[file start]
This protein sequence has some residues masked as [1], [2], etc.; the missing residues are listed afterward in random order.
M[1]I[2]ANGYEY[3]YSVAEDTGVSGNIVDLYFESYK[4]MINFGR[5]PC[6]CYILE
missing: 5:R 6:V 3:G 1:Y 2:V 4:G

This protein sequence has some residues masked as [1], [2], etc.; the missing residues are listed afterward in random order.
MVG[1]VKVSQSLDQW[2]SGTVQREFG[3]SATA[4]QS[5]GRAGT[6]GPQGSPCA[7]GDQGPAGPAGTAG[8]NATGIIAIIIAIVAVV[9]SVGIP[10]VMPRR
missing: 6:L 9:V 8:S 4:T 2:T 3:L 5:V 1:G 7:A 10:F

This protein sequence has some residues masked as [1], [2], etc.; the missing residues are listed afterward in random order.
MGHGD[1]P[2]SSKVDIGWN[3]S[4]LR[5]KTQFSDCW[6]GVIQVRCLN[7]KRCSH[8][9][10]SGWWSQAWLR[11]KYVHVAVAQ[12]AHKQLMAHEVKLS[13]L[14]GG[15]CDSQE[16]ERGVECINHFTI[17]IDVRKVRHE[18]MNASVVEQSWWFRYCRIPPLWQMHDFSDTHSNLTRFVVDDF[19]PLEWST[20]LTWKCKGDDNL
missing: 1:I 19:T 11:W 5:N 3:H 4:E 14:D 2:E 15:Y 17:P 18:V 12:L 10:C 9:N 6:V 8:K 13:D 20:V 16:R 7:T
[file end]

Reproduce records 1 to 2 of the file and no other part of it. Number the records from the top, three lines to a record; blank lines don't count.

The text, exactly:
This protein sequence has some residues masked as [1], [2], etc.; the missing residues are listed afterward in random order.
M[1]I[2]ANGYEY[3]YSVAEDTGVSGNIVDLYFESYK[4]MINFGR[5]PC[6]CYILE
missing: 5:R 6:V 3:G 1:Y 2:V 4:G

This protein sequence has some residues masked as [1], [2], etc.; the missing residues are listed afterward in random order.
MVG[1]VKVSQSLDQW[2]SGTVQREFG[3]SATA[4]QS[5]GRAGT[6]GPQGSPCA[7]GDQGPAGPAGTAG[8]NATGIIAIIIAIVAVV[9]SVGIP[10]VMPRR
missing: 6:L 9:V 8:S 4:T 2:T 3:L 5:V 1:G 7:A 10:F